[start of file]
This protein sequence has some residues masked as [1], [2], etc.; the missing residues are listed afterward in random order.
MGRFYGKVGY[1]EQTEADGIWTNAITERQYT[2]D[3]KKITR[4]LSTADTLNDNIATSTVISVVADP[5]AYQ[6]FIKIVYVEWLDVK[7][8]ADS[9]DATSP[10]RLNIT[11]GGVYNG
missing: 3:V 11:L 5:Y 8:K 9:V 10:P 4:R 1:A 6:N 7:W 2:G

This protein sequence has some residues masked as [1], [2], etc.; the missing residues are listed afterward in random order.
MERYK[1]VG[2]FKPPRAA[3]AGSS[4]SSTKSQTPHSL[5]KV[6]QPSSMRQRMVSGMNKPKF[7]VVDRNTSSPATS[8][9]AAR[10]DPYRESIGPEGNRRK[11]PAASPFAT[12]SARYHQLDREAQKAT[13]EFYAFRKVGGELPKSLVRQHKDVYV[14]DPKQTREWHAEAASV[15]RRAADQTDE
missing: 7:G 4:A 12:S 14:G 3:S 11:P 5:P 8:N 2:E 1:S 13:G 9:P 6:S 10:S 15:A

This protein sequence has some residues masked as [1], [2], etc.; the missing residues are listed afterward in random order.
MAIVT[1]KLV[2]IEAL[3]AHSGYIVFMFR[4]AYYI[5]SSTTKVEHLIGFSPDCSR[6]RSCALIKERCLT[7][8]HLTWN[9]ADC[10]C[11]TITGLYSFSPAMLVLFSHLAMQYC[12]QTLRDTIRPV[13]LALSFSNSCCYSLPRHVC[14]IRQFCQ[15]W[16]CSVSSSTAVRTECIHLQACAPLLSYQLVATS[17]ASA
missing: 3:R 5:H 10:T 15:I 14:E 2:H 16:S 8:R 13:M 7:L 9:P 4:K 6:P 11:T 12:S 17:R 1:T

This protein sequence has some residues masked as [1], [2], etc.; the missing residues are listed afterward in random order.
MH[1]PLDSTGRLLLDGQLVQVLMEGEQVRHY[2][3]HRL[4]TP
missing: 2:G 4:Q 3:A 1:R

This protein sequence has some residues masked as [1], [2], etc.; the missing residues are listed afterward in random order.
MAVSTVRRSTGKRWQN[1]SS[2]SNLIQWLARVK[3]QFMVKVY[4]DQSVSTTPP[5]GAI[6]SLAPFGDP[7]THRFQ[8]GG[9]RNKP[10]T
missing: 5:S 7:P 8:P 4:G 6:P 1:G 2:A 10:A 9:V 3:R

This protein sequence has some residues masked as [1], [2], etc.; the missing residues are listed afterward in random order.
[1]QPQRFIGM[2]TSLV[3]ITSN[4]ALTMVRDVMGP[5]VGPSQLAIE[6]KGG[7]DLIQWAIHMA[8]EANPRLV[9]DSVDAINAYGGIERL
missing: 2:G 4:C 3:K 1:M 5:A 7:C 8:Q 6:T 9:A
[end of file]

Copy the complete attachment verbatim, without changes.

This protein sequence has some residues masked as [1], [2], etc.; the missing residues are listed afterward in random order.
MGRFYGKVGY[1]EQTEADGIWTNAITERQYT[2]D[3]KKITR[4]LSTADTLNDNIATSTVISVVADP[5]AYQ[6]FIKIVYVEWLDVK[7][8]ADS[9]DATSP[10]RLNIT[11]GGVYNG
missing: 3:V 11:L 5:Y 8:K 9:V 10:P 4:R 1:A 6:N 7:W 2:G

This protein sequence has some residues masked as [1], [2], etc.; the missing residues are listed afterward in random order.
MERYK[1]VG[2]FKPPRAA[3]AGSS[4]SSTKSQTPHSL[5]KV[6]QPSSMRQRMVSGMNKPKF[7]VVDRNTSSPATS[8][9]AAR[10]DPYRESIGPEGNRRK[11]PAASPFAT[12]SARYHQLDREAQKAT[13]EFYAFRKVGGELPKSLVRQHKDVYV[14]DPKQTREWHAEAASV[15]RRAADQTDE
missing: 7:G 4:A 12:S 14:G 3:S 11:P 5:P 8:N 2:E 1:S 13:G 9:P 6:S 10:S 15:A

This protein sequence has some residues masked as [1], [2], etc.; the missing residues are listed afterward in random order.
MAIVT[1]KLV[2]IEAL[3]AHSGYIVFMFR[4]AYYI[5]SSTTKVEHLIGFSPDCSR[6]RSCALIKERCLT[7][8]HLTWN[9]ADC[10]C[11]TITGLYSFSPAMLVLFSHLAMQYC[12]QTLRDTIRPV[13]LALSFSNSCCYSLPRHVC[14]IRQFCQ[15]W[16]CSVSSSTAVRTECIHLQACAPLLSYQLVATS[17]ASA
missing: 3:R 5:H 10:T 15:I 14:E 2:H 16:S 8:R 13:M 7:L 9:P 4:K 6:P 11:T 12:S 17:R 1:T

This protein sequence has some residues masked as [1], [2], etc.; the missing residues are listed afterward in random order.
MH[1]PLDSTGRLLLDGQLVQVLMEGEQVRHY[2][3]HRL[4]TP
missing: 2:G 4:Q 3:A 1:R

This protein sequence has some residues masked as [1], [2], etc.; the missing residues are listed afterward in random order.
MAVSTVRRSTGKRWQN[1]SS[2]SNLIQWLARVK[3]QFMVKVY[4]DQSVSTTPP[5]GAI[6]SLAPFGDP[7]THRFQ[8]GG[9]RNKP[10]T
missing: 5:S 7:P 8:P 4:G 6:P 1:G 2:A 10:A 9:V 3:R

This protein sequence has some residues masked as [1], [2], etc.; the missing residues are listed afterward in random order.
[1]QPQRFIGM[2]TSLV[3]ITSN[4]ALTMVRDVMGP[5]VGPSQLAIE[6]KGG[7]DLIQWAIHMA[8]EANPRLV[9]DSVDAINAYGGIERL
missing: 2:G 4:C 3:K 1:M 5:A 7:C 8:Q 6:T 9:A